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carrot

 

Botanical name: Daucus carota sp. sativus


Möhre

 

The carrot was used as an economic plant as early as 2000 b.c. Its probable origins are Asia and southern Europe, where it is frequently found even today as a wild plant. The orange carrot as we know it today goes back presumably to the Netherlands in the 17th century. Carrots are now found worldwide.


Availability


Carrots are in good supply throughout the year. Domestic products are sold from June to October.


Appearance, taste, characteristics


Carrots are typically cylindrical, long and thin. However, there are varieties which are more spherical, short, and blunt at the end.

Carrots vary in color; in addition to the probably best-known orange there are also white, yellowish, deep red, and even purple varieties. As can be seen from a cross-section, the carrot consists of an inner part, the so-called xylem, and the outer cortex.

The scars on the cortex are caused by small lateral roots that emerge there. Carrots can be bought either in a bunch with the greens or cleaned without.

Carrots taste mild and slightly sweet.


Ingredients


Carrots have an extraordinarily high content of beta-carotene (provitamin A). 100 g contain:

Carrot,
fresh
Carrot,
cooked
Carrot,
tinned
Energie (kcal)
26
21
17
Wasser (g)
90
91
91
Eiweiß (g)
1
1
1
Fett (g)
< 1
< 1
< 1
Kohlenhydrate (g)
5
4
3
Ballaststoffe (g)
4
4
3
Vitamin C (mg)
7
5
2
Vitamin A (RÄ) (µg)
1574
1359
1057
Carotin (mg)
7,8
6,7
5,2
Folsäure (µg)
12
6
1
Kalium (mg)
290
141
79
Natrium (mg)
60
29
122
Calcium (mg)
41
42
42
Magnesium (mg)
18
12
11
Eisen (mg)
2,1
1,9
1,3



Harmful substances


The nitrate content of carrots lies in the middle range, at 500–100 mg per kg fresh produce.


Quality criteria, optimal storage conditions


Fresh bunched carrots have fresh-looking green leaves. You should also pay attention to the carrot top; if it is green you will have to cut off more and will have more waste.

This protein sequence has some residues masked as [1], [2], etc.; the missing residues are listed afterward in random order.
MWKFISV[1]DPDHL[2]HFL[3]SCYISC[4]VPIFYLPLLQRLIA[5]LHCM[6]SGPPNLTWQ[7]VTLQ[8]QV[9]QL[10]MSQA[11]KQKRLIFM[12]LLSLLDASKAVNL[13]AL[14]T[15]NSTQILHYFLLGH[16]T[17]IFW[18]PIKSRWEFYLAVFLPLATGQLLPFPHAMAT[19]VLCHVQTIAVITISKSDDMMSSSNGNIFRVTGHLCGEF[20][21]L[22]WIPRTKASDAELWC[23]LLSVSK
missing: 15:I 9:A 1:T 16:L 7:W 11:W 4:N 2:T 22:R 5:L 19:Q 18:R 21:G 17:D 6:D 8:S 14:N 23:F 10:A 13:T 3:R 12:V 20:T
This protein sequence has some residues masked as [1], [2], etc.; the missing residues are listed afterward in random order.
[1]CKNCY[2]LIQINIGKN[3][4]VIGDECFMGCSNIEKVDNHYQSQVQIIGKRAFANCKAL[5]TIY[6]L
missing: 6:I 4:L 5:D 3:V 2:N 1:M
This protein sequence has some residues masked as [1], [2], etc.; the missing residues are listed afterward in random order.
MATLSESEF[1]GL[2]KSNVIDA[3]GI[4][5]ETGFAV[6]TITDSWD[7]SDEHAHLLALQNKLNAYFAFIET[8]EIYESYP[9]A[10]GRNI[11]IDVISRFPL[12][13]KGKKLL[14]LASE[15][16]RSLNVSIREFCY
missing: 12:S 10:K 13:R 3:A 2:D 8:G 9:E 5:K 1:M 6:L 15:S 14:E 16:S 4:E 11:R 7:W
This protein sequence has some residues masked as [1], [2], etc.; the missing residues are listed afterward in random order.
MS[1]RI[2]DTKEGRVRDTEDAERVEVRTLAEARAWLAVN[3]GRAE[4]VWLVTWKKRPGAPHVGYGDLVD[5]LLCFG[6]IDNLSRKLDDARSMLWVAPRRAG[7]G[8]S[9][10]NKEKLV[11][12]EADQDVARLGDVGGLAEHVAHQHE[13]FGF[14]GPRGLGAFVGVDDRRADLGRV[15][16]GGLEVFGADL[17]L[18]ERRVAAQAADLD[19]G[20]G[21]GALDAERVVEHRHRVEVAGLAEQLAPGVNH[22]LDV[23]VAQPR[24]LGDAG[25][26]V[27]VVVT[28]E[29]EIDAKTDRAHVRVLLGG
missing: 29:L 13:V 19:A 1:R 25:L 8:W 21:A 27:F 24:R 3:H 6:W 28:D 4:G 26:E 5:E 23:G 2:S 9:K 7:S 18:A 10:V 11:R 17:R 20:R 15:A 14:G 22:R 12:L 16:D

Carrots can be kept in the refrigerator for about 8 days. If you buy carrots in a bunch, you should cut off the green leaves without damaging the carrots, as the leaves draw water from the carrots and they will become flabby more quickly.


Form of consumption, use, processing, practical tips for preparation


Carrots are good as a raw vegetable snack. Bunched carrots do not need to be peeled; it is sufficient to clean them with a brush. As long as the greens are fresh they can be used as an herb, finely chopped and mixed with the carrots.

Before loose carrots are eaten they should be peeled. This is best done with a potato peeler. Green tops should be cut off, as they taste bitter.

Carrots have innumerable uses. They can be used in manifold variations in salads, or they can be eaten as a vegetable side dish. In the latter case, they can be steamed or cooked. They can also be added to stews or soups.

Carrots should always be eaten together with a small amount of fat. This makes it easier for the body to make use of the fat-soluble vitamins, in the carrot above all provitamin A.

Also delicious is a carrot cake, which uses grated carrots. Carrots are suitable for freezing, but they should be blanched first.

In addition to tinned carrots, other carrot products are offered by the food industry, such as carrot juice, baby food, and dried carrots for seasoning soups.


Seasoning tip


Sugar, pepper, parsley, basil, dill, chervil, tarragon and mint are all good seasonings for carrots.

 

 

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